The cavernous black hole Diana left in our mainstream media was swiftly filled by a series of nominees nominated by Fleet Street in the way Holy Roman Emperors were once selected by the elite Prince-Electors of Vienna. Posh and Becks were the first to be elevated to the obsessive level Diana had occupied for a good seventeen years, eventually followed by the likes of Jordan/Peter Andre and a swift succession of even greater cretins, each more insubstantial than their predecessors and each possessing a shorter lifespan. Not that the excess of coverage has reflected these diminishing returns; advances in technology have intensified it, despite every nominee being akin to a photocopy of the Diana blueprint with the ink cartridge gradually running out as someone from ‘Geordie Shore’ fills the final sheet of paper in the machine.

In her search for something to do with a little substance, Diana may have gradually embraced laudable causes and broken taboos that needed breaking, but her initial appearance in the public spotlight required little more than simply having the right look for the moment. She was the role model for the modern media darlings who are famous for being famous, appearing just as that role was poised to acquire considerable cache. Her successors have regularly viewed the ‘good causes’ clause as surplus to requirements, yet we are still supposed to be interested in them for reasons that appear utterly mystifying other than they prevent the masses contemplating anything with any depth, lest that prompt them into asking awkward questions.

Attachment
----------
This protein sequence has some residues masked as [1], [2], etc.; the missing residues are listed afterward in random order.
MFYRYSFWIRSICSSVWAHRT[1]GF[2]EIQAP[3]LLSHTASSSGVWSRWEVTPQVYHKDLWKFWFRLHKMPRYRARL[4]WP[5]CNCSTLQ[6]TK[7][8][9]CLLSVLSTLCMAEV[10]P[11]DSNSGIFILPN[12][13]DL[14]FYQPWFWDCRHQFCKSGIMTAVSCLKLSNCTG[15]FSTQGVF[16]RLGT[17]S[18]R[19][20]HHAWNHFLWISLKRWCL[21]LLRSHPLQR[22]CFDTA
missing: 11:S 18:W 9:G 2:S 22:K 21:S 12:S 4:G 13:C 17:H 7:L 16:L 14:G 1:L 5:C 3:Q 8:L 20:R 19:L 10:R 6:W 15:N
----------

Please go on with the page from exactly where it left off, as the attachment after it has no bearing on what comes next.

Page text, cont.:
The ground for 1997 had already been laid by the same media that manufactured Diana. Rupert Murdoch’s mission to remake his first adopted country in his own image, to dumb down its population by stealth and reduce it to his own coarse, crude, anti-intellectual level, had been a calculated campaign of creeping corrosion from the moment he installed Kelvin McKenzie as editor of the Sun in the year of the Royal Wedding. By his own admission, McKenzie was a fairly inept journalist, but he was a man with a gift for an eye-catching headline, however ludicrous – a bullish Barnum of bullshit. As editor of Murdoch’s tabloid flagship, McKenzie expanded Murdoch’s philosophy and took it to unprecedented extremes of outrageously gross bad taste and celebratory idiocy. If the chosen paper of the average working man is devoted to telling him what an idiot he is every weekday, chances are he’ll eventually come to believe it and will never know he has the potential to aim a little higher.